To get tough on Boko Haram, US officials need to get tough on Nigerian leaders for their flagrant effort to control the outcome of the election.
The rumors had been swirling around the Nigerian capital, Abuja, for days: the government was going to find some way to delay the presidential election in Africa’s most populous and economically powerful country. The vote was to be held on Feb. 14. There were court cases, complaints about voter card distribution and the ability of those displaced by the Boko Haram insurgency to cast their ballots.
In the end, the pretext selected—with an almost barefaced cynicism—was security. Late Saturday, the election was delayed by six weeks. The head of the National Electoral Commission issued a statement to announce his decision that, reading between the lines, carries a whiff of blackmail. “The national security advisor,” wrote Attahiru Jega, “and all the armed services and intelligence chiefs unanimously reiterated that the safety and security of [electoral] operations can not be guaranteed.”
That’s the type of language organized criminals use to gift-wrap a threat. U.S. officials, already losing patience with the leadership of President Goodluck Jonathan and his key ministers, should add this flagrant effort to control the outcome of the election to the list of reasons why it’s time to get tough.
Of course, the security situation in northern Nigeria is terrible. A glance at recent headlines is enough to confirm that. But for months, those same headlines have made it clear that the Nigerian government has been less than diligent in combatting Boko Haram. Soldiers driven to mutiny by the lack of weapons and munitions despite soaring defense budgets have been court-martialed and sentenced to death. Late last year, Abuja abruptly cancelled a U.S. training program aimed at building a new counterinsurgency battalion. So widespread and well-documented are the human rights abuses of existing units that by law, the U.S. is prohibited from partnering with them.
There is no reason for Nigerians to believe that their government, which has thus far failed to address the Boko Haram insurgency or the political and economic grievances that have given rise to it, will do a better job over the next six weeks. The sudden preoccupation with the safety and wellbeing of citizens in the marginalized northeast does not ring true. Even if the African Union’s recently-approved 7,500 troops rushed in, U.S. Africa Command’s Gen. David Rodriguez said in Washington just two weeks ago that it would take a full-scale multinational counterinsurgency (like the one he ran in Afghanistan)—with a constructive government—to turn the tide against Boko Haram.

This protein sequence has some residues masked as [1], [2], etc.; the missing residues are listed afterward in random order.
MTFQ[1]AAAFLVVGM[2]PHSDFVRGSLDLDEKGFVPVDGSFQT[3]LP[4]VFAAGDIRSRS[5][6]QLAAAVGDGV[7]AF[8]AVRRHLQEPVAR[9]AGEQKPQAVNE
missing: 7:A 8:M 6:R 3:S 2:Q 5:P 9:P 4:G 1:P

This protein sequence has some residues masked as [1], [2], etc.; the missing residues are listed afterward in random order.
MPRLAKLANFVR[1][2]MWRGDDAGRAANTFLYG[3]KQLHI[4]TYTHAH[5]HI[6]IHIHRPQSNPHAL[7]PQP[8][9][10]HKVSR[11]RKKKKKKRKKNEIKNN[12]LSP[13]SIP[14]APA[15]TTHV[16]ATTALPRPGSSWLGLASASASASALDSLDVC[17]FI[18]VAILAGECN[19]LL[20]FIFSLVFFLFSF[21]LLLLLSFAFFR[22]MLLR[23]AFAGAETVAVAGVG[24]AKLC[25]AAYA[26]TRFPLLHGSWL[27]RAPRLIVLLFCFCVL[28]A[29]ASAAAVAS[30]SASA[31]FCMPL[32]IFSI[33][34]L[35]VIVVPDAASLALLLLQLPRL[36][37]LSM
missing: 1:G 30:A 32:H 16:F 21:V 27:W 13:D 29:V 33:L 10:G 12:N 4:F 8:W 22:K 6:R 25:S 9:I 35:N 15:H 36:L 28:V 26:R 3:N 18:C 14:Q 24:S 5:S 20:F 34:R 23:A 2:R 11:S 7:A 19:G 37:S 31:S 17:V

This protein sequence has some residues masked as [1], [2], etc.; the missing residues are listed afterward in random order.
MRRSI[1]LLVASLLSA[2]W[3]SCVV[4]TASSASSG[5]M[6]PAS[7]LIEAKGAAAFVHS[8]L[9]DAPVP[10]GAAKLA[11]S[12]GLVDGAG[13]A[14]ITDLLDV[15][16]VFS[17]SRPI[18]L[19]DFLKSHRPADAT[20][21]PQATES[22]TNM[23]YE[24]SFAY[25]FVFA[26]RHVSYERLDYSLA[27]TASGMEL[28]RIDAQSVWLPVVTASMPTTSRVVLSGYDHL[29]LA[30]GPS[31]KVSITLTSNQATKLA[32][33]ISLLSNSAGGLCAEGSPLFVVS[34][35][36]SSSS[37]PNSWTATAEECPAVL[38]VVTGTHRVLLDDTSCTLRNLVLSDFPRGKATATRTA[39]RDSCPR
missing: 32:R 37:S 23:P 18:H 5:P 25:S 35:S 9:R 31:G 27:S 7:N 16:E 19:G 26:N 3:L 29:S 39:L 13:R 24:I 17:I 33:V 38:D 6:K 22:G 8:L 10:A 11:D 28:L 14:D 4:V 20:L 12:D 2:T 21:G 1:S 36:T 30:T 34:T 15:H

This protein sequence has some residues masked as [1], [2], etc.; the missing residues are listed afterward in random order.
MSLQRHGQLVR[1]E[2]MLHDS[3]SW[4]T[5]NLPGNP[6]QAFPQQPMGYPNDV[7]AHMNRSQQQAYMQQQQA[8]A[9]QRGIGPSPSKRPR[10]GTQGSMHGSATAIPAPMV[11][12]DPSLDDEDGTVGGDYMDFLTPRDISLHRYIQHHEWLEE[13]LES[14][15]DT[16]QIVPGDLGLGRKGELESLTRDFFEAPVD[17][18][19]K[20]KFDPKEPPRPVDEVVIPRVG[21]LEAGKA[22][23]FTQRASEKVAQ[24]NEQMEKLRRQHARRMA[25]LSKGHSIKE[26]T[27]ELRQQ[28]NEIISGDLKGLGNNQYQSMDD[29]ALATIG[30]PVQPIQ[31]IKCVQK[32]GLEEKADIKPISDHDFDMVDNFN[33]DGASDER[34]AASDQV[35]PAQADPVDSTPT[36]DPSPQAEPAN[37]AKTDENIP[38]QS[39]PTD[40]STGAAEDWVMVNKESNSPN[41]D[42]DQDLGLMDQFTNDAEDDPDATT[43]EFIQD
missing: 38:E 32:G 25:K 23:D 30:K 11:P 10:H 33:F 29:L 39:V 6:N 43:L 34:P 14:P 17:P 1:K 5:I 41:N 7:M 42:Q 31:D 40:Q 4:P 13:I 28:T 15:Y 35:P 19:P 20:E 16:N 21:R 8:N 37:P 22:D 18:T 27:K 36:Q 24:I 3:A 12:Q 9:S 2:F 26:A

Having lived for a decade through several rigged elections in the southern Afghan city of Kandahar, I know well how security concerns can be manipulated for electoral purposes. In Afghanistan, the approach was the reverse of Nigeria’s. Since the dangerous south was presumed to favor President Hamid Karzai, a native son, he put his entire security apparatus to work ensuring that as many polling places were open as possible. Not so people could vote—they couldn’t, the Taliban intimidated them away from the polls. Karzai’s objective was to secure a generous number of empty ballot boxes that could later be stuffed.
But the martyred Nigerian north is presumed to favor the opposition, now running the closest national race in the country’s 16 years as a democracy. The ruling clique, now in a real horserace, has never tried hard to ensure north-easterners could vote. As many as 40,000 displaced people are reportedly assigned to a single polling place in some states. If adverse security conditions depressed turnout, say many Nigerians I have interviewed, the ruling party would not mind. Now, with the outcome in doubt even with the reduced turnout, the violence is a pretext for putting the whole process in jeopardy.
For the ruling party, say many, the Boko Haram insurgency is proving a godsend.
Nigeria is not the only country where corrupt elites that have bent the levers of power to the service of personal enrichment have retained their grip on power by means of electoral exercises that were anything but democratic. Karzai did it in Afghanistan. In Egypt, former President Hosni Mubarak and now Abdel Fattah el-Sisi bask in elections whose results are a foregone conclusion, as do the rulers of Algeria, Bahrain and most Central Asian countries.
Patently rigged elections frequently lead to explosions of violence. Algeria’s bloody civil war was ignited when the military cancelled a 1991 election the opposition was set to win. Kenya suffered a bloodletting in 2008, after an apparently rigged vote in December 2007. And widespread presumption of electoral fraud is seen as contributing to the strength of extremist movements in Iraq and Afghanistan.
The U.S. does not have much influence over the situation in Nigeria. But what influence it has should be used to reduce the impunity with which that country’s political elite has been abusing its people. Responding to the announced delay on Saturday, Secretary of State John F. Kerry used strong language: “Political interference with the Independent National Election Commission is unacceptable,” he said in a statement, “and it is critical that the government not use security concerns as a pretext to impede the democratic process.”
Here’s hoping he’s got a team working on actions to give those words bite.